Staff at Campus des Nations who are interested in giving Mote a try - please let me know and I will sort you out with a subscription.

Mote has made the following recent updates:

  • Pause recording in Google Classroom and Google Slides
  • iOS app
  • Extension and iOS app localization into Chinese, French and other languages. Find out how to switch your language.

Weekly post #30 - New types of citations, edit history, Google Sheets keyboard shortcuts and searching for public Google Workspace files

Four things to check out this week.

Richer information on the edit history of a Document

You can now view richer information on the edit history of a particular range of content in Google Docs. Simply highlight and right-click on a range of text and select “Show Editors” from the dropdown menu. Here, you can view a list of editors and their latest edit along with time stamps.

Read more here → Google Workspace Updates - “Show Editors” provides more context on changes made in Google Docs [3 May 2021]

How to Find Public Google Docs, Slides, Forms, Sheets, and Drawings

Another useful video from Richard Byrne that demonstrates how to use Google's advanced search function to find publicly shared Google Docs, Slides, Forms, Sheets, and Drawings. 

Four new types of citations in Google Docs

Add Citation Source in Google Docs

Now you can add these four additional citation source types in Google Docs:

  • Film
  • TV Series
  • TV Episode
  • Miscellaneous

Read more here → Google Workspace Updates - Add and manage four new types of citations in Google Docs [31 March 2021]

Google Sheets: Every Keyboard Shortcut You Need for Windows and Mac

Google Sheets

Useful post listing all the Google Sheets keyboard shortcuts, including a free cheat sheet PDF, from

Weekly post #18 - A Year in Search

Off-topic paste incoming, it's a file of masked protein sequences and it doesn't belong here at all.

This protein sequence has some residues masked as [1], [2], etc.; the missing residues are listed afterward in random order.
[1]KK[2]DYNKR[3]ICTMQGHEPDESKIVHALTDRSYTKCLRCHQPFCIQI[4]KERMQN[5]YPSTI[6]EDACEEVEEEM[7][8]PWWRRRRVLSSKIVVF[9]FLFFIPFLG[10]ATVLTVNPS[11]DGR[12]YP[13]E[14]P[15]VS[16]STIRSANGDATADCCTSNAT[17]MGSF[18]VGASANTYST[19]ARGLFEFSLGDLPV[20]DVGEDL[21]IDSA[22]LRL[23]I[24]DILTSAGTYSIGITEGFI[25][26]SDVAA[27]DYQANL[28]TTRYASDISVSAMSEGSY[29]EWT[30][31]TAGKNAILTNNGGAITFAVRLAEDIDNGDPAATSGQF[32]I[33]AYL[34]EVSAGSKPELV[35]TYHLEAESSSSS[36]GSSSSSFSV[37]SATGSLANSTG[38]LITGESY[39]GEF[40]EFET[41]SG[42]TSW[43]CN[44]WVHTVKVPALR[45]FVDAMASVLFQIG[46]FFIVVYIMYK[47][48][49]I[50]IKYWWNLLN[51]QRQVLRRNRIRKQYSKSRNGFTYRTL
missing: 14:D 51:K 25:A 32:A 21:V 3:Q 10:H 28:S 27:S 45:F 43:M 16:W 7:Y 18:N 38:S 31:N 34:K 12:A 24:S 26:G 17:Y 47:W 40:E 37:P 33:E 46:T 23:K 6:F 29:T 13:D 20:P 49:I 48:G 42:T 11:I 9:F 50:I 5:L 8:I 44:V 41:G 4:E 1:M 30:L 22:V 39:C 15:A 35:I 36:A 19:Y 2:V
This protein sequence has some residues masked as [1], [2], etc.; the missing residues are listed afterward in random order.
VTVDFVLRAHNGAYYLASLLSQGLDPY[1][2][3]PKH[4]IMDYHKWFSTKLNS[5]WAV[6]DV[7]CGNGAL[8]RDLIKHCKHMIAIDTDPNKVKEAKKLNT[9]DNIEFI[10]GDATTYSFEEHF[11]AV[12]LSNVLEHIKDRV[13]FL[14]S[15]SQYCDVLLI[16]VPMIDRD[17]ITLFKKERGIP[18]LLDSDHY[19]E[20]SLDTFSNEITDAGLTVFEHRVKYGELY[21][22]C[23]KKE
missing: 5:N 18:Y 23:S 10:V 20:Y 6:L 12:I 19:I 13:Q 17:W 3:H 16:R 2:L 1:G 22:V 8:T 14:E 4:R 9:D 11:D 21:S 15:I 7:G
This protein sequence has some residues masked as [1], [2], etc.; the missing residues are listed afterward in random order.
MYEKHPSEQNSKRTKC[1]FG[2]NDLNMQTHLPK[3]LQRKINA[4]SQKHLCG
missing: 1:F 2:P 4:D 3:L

Just one thing to check out this week

Each year (since 2013) Google has released a 'Year in Search' video on YouTube highlighting some of the highs (and lows) of the year through what 'we' searched for. For the last weekly post of 2020 - here is the 'Google - Year in Search 2020' video →

After you have watched that one - here are another 4 going back to 2016. Possible interesting lesson starters in terms of change, culture, global events and the odd meme in there too.





Using digital tools to create infographics to present data with ‘an agenda’

This blog post was produced after a request by one of my colleagues about how to use digital tools to produce infographics. The students were to be asked to produce infographics that present data that is ‘true but skewed’ to support a certain point of view.

Research the data to be presented

Before the students even start ‘Googling’ they need to predict the data they are looking for. What do they want the data to show? Who might have and share that kind of data? This thought process should give the students ideas of what the ‘search terms’ will be that they want to use.

Greenpeace nuclear data

For example:
Googling ‘Greenpeace nuclear data’ gives a selection of possible ‘research leads’ within the first page of results, to a webpage such as this one:

Selecting some data from this webpage:
“A study of carbon and nuclear power by the Australian government and Sydney University, found that nuclear plants emit about 60 grams of carbon-dioxide equivalent per Kilowatt-hour of electricity 3-times the comparable emissions from wind turbines.”

“In 2009, the New York Academy of Sciences compiled data from some 5,000 research papers not reviewed for the IAEA/WHO reports and estimated 985,000 excess deaths due to Chernobyl radiation, 250-times more deaths than reported by the nuclear industry.”

Students may then want to find statistics to act as a comparison to the data they are presenting to help emphasize the skew they are working on. What data point would act as a useful comparison to help students make their point? What could they use as their  ‘search term’?